Today’s graduates face the biggest betrayal of all in the Spending Review

Iona Bain

Campaigners for fair student finance have reacted furiously to George Osborne’s Spending Review, saying the freeze on the current loan repayment threshold is a “breach of trust”.

The move, which is tucked away on page 93 of the Chancellor’s Blue Book, amounts to a retrospective hike that will see 2 million graduates paying £306 more a year by 2021.

Mr Osborne had previously pledged to uprate the student loan repayment threshold each year in line with average earnings from 2017.

The u turn, which affects students in England who started university in or after 2012, was strongly criticised by Martin Lewis of

He said: “It has chosen to freeze the repayment threshold even though 95% of the consultation responses did not support the freeze – what was the point of a consultation if when there’s huge objection it does it anyway?”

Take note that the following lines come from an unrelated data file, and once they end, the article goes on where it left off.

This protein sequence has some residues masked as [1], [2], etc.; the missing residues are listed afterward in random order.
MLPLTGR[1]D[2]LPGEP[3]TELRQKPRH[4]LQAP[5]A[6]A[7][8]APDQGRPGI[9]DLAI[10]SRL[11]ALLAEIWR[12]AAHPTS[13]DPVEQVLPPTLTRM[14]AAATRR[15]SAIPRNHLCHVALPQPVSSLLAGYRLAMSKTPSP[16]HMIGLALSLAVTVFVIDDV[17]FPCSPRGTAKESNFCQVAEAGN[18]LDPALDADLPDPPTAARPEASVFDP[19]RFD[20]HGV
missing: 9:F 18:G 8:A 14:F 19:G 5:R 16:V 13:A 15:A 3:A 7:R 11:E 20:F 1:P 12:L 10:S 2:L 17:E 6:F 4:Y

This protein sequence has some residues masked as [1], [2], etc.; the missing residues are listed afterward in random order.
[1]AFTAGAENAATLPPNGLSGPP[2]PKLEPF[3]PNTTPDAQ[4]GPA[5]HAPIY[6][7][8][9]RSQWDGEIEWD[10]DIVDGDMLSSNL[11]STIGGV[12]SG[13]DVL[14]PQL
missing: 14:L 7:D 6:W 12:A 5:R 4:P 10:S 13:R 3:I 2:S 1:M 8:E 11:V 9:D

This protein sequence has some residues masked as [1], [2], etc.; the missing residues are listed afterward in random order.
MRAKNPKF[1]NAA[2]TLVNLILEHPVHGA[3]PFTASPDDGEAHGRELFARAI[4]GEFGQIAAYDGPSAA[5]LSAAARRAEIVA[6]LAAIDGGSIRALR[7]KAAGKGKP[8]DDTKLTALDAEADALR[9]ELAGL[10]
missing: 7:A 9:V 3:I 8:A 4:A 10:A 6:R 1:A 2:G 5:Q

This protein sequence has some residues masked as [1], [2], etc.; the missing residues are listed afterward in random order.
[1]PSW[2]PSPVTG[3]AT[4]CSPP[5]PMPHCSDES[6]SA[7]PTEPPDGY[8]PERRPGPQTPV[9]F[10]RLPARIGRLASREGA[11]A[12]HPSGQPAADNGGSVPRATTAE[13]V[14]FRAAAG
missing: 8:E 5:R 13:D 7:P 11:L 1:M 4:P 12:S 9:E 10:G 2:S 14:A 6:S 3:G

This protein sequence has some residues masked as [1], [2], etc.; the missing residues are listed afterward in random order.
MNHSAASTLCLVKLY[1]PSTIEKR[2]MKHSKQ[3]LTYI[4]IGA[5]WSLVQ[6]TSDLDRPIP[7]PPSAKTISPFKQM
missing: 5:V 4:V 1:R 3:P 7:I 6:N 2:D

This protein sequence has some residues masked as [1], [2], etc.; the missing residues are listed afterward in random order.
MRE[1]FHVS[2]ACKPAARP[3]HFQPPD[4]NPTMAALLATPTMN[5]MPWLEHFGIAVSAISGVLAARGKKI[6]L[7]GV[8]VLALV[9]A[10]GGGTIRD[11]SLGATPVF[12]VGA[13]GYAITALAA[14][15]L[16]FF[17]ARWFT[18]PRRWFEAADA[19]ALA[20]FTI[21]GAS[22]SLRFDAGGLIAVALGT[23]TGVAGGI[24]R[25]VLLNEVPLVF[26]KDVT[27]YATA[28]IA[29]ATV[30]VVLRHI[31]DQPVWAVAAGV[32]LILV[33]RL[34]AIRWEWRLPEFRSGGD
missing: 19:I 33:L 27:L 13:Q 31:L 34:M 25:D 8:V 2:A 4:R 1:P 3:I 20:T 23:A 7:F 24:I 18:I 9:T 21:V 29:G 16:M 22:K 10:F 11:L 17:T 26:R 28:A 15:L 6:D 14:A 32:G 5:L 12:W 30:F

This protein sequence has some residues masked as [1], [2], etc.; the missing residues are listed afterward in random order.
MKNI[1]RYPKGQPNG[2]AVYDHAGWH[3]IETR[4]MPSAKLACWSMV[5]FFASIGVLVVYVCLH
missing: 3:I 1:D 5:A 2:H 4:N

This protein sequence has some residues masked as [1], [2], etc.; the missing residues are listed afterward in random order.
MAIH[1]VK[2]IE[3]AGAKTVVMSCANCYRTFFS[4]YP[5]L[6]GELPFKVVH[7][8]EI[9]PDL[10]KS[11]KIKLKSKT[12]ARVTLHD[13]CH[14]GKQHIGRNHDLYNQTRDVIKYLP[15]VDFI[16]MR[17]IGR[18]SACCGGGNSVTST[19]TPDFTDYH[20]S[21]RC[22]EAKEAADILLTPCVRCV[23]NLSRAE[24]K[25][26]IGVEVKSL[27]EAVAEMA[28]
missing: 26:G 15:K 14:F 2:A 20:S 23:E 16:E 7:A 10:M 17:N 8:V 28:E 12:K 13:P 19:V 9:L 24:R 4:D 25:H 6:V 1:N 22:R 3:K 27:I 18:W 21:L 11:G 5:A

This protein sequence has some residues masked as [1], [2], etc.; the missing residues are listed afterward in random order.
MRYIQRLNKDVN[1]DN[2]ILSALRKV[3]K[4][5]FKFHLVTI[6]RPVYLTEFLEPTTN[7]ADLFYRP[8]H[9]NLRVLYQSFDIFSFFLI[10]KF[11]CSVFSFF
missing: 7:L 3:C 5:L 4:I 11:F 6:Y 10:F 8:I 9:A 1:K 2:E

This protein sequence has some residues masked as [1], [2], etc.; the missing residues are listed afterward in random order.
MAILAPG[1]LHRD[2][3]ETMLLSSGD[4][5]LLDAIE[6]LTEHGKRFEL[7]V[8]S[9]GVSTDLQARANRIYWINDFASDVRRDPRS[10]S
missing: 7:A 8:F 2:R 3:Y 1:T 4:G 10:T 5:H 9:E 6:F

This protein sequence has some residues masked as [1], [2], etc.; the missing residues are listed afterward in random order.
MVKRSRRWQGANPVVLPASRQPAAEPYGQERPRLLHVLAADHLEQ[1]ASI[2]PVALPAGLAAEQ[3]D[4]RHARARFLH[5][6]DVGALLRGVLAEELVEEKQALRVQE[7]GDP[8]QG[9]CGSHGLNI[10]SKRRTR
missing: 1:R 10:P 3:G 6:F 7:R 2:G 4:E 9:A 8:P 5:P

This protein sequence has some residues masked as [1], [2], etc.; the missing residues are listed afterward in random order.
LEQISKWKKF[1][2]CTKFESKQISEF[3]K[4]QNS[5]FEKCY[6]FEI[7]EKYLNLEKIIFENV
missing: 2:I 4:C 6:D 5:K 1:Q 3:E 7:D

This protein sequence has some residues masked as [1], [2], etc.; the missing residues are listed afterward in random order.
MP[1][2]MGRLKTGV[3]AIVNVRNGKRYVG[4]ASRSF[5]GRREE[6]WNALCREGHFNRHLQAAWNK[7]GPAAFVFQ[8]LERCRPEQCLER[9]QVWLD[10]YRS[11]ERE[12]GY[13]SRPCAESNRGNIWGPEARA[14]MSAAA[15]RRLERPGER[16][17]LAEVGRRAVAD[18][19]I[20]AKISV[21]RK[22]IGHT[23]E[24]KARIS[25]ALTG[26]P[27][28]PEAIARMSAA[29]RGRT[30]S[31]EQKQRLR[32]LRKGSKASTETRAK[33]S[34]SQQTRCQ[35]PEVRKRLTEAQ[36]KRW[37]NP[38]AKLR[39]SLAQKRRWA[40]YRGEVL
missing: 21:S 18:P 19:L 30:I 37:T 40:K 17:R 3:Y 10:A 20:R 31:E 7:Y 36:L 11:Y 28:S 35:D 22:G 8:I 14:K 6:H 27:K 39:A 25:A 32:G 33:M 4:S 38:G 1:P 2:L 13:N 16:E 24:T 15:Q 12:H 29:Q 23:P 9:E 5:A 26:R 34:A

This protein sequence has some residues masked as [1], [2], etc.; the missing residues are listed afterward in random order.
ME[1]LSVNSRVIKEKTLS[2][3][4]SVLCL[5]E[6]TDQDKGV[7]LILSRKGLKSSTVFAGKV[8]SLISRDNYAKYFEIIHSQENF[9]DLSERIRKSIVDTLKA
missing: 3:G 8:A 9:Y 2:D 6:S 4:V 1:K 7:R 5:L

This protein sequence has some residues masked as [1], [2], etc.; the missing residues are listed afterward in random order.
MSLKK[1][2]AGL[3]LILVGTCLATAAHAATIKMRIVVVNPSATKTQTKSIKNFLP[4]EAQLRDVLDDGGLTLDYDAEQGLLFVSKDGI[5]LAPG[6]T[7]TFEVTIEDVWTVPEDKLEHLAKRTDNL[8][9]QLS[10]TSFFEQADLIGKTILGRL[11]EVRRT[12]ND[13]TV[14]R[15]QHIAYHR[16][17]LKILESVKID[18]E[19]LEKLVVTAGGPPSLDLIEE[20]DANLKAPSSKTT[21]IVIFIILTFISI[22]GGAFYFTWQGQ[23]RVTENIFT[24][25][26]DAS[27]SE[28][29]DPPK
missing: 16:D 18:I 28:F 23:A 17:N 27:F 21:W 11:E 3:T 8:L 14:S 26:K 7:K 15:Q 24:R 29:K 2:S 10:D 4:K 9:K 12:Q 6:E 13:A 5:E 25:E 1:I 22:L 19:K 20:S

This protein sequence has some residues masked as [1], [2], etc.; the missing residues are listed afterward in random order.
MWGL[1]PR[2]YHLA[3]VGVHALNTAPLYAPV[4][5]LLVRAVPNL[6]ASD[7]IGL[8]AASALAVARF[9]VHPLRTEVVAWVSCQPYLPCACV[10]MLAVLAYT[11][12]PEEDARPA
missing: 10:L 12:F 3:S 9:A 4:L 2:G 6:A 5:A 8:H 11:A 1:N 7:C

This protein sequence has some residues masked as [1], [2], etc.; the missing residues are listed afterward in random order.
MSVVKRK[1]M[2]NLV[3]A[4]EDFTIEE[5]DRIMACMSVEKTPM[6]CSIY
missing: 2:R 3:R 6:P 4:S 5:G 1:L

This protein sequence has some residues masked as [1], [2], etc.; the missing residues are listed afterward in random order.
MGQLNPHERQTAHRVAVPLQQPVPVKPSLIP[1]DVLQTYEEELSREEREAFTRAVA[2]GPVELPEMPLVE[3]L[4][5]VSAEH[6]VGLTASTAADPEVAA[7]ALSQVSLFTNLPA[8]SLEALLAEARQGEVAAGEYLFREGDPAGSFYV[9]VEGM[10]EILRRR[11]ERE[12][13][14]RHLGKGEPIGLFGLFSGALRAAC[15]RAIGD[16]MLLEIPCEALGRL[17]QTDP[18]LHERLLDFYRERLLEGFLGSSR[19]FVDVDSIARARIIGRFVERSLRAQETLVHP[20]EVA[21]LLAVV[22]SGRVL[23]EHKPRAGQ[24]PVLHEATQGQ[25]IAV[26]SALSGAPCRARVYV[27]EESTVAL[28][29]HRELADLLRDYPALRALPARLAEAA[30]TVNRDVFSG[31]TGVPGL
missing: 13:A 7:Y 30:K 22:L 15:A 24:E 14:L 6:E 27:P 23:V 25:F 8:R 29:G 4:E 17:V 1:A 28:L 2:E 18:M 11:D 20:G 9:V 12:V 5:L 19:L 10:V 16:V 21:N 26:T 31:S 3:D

The Money Charity, which specialised in highlighting student debt issues, said a combination of rent rises and a move from grants to loans will see lower and middle income students paying more in the long-term.

Michelle Highman, chief executive officer of The Money Charity, said: “We object to freezing the student loan repayment threshold because it is a breach of trust that will affect low and middle-income graduates the most. Together with scrapping grants, this policy means graduates will have to pay more for longer. This would be one thing if it meant that loans covered the full cost of university up-front, but if rent rises are allowed to continue, they will get less to live on as students too.

“Ultimately, whether it is by controlled costs or increasing support, students and families must have enough support and guidance to make the financial challenge of university a game that can be won. Without this we will undermine studies and damage the long-term financial capability of students and graduates” In its 36 page response to consultation published this week, the Department for Business Innovation and Skills said that maintaining the previous system would “not contribute to debt reduction and will not help meet the current fiscal pressures”.

More to follow…

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